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The four health organizations that manage Medicaid for the state paid $298 million for prenatal care for mothers and medical care for children ages 3 and younger, including delivery costs, the LFC reported.

State officials project that Medicaid expenditures will climb $288 million next year to $4.06 billion in fiscal year 2014, which ends June 30, 2014.

That projection does not include money for expanding Medicaid to low-income adults under the Affordable Care Act, also known as Obamacare.

Welby and others note that the cost of insuring pregnant women and children is much lower than the cost of older participants.

“The most expensive care in Medicaid today is the long-term care for the elderly and the disabled,” said Mary Eden, vice president for government programs for Presbyterian Healthcare Services.

LFC budget recommendations issued this month warn that long-term services for elderly New Mexicans have claimed an ever-growing share of Medicaid dollars.

Elderly New Mexicans, who comprise fewer than 8 percent of Medicaid enrollees this year, account for 24 percent of state Medicaid costs, the LFC noted.

Long-term care for the elderly will cost Medicaid a projected $989 million this year, up $191 million since 2010, and the average cost to Medicaid for long-term care for an elderly client is $21,468 this year, the LFC reported.

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By comparison, the cost of providing health care to children, pregnant mothers and other “physical health clients” averaged $3,156 this year, the LFC said.

Little choice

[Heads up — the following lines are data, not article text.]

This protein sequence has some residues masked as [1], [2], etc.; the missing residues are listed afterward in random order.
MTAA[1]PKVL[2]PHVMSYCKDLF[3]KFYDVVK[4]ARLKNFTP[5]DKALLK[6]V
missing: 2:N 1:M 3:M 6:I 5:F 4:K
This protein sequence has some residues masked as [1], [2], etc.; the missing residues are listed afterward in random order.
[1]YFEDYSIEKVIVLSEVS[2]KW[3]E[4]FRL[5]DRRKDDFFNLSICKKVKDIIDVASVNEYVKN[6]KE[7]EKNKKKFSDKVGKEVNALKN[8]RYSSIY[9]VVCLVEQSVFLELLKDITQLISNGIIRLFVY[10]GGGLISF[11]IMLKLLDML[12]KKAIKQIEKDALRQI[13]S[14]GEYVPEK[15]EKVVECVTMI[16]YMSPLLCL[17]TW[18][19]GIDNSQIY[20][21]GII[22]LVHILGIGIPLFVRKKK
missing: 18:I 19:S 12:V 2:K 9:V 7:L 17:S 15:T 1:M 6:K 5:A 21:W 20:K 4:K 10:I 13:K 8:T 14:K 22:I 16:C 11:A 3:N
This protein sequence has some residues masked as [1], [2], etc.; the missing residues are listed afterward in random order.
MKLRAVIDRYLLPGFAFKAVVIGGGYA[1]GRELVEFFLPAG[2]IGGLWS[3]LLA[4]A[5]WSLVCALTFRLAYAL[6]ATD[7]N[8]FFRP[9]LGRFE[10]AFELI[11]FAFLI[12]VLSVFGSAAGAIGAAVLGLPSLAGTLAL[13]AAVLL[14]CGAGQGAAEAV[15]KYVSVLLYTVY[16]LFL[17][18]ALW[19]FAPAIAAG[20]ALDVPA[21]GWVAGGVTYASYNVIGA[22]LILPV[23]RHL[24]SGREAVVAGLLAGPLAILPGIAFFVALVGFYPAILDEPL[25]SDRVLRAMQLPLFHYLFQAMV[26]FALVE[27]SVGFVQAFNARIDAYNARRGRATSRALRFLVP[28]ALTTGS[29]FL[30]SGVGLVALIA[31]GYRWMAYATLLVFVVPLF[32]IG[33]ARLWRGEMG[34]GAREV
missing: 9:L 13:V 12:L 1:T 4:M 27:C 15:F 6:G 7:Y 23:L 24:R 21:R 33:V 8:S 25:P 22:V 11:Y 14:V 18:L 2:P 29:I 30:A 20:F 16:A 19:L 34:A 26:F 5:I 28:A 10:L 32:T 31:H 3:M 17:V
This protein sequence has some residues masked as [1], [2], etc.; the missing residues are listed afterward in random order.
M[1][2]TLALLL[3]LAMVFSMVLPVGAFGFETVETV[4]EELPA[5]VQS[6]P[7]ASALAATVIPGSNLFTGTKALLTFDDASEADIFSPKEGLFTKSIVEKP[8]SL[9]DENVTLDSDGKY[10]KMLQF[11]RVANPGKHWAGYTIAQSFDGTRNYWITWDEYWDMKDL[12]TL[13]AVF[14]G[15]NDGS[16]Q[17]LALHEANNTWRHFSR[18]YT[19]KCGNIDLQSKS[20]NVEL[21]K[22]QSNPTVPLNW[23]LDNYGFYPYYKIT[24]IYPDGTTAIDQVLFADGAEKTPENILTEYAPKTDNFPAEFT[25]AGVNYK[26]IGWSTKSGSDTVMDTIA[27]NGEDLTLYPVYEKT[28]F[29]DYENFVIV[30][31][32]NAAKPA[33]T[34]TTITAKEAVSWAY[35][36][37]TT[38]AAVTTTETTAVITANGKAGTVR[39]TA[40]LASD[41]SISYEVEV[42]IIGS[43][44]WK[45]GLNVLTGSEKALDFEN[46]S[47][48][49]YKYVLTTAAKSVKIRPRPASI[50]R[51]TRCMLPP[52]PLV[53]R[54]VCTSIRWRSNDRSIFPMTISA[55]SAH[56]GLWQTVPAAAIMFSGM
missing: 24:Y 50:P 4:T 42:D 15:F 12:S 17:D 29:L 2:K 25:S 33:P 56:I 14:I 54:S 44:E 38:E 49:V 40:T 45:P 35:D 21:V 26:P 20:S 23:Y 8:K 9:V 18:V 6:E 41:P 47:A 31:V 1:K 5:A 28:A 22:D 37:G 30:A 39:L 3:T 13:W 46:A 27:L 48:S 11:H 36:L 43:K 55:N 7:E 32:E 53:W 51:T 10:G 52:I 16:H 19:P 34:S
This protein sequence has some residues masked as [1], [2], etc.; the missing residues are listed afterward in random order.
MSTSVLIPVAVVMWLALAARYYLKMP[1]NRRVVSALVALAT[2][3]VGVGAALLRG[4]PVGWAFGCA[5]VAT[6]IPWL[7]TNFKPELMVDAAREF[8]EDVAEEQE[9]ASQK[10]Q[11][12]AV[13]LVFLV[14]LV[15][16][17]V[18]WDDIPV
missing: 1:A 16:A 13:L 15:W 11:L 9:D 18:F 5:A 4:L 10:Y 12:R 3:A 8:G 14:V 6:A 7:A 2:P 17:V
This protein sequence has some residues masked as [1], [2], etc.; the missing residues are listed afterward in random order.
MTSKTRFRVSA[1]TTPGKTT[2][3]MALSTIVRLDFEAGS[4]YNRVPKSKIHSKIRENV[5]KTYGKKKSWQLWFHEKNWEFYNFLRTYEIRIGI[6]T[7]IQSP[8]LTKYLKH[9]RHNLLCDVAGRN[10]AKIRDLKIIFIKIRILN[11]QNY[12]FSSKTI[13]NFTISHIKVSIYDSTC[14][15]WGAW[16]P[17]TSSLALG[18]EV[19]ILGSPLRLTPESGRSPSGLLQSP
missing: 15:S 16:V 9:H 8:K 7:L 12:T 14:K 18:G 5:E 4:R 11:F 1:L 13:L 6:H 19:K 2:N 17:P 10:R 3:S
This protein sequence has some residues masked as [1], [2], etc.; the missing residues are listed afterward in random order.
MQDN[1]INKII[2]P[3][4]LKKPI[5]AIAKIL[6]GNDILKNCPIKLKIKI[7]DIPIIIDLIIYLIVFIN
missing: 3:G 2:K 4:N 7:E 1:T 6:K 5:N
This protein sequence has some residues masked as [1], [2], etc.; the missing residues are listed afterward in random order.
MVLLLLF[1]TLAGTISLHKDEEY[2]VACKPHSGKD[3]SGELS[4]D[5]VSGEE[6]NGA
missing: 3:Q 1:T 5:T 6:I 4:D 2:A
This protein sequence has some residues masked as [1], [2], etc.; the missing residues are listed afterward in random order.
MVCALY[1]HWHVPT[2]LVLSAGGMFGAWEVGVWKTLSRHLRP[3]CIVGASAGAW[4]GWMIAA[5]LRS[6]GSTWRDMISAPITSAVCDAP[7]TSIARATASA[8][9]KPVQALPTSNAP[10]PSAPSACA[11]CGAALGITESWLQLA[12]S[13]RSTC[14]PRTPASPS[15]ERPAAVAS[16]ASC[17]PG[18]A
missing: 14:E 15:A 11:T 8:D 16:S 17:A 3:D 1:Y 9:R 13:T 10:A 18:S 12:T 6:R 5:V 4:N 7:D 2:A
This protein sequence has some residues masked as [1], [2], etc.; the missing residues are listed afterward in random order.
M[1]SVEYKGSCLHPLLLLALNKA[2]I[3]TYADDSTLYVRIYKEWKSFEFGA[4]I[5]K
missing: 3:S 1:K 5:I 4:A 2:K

State Sen. Sue Wilson Beffort, R-Sandia Park, said New Mexico has little choice but to leverage federal Medicaid dollars to improve the health of pregnant women and children.

“I would rather these babies be born healthy and give them the best chance of making a success,” she said.

Medicaid is one element in a package of reforms enacted in recent years, including full-day kindergarten and pre-kindergarten programs, intended to help children achieve more independence later in life, she said.

“My goal is to have less Medicaid births – to get these young girls to stay in school, to understand that they can have a different life than the way they were brought up themselves,” Beffort said.

That’s a challenge in New Mexico, with a teen birth rate nearly 60 percent higher than the national average. For every 1,000 teen girls in New Mexico, there is an average of 53 live births a year, compared to the national average of 34 births.

Many of those births are Medicaid births. For the three-year period of 2009-11, Medicaid managed care paid for 4,417 births to teenage mothers, the LFC reported.

The state’s poorest areas have the highest teen birth rates.

The LFC’s program evaluation unit wrote the report, called “Improving Outcomes for Pregnant Women and Infants Through Medicaid,” as a part of a work plan approved by LFC members to examine the effectiveness of state agencies and programs.

While Silverman and others are shocked by the high figure of 70 percent, Medicaid coverage for pregnant women remains a good investment for the state because of the strong link between prenatal care and healthy births, said Steve McKernan, CEO of University of New Mexico Hospital.

“Women who have coverage are more likely to access care,” he said. “For women that access care frequently during their pregnancies, they get better outcomes.”
— This article appeared on page A1 of the Albuquerque Journal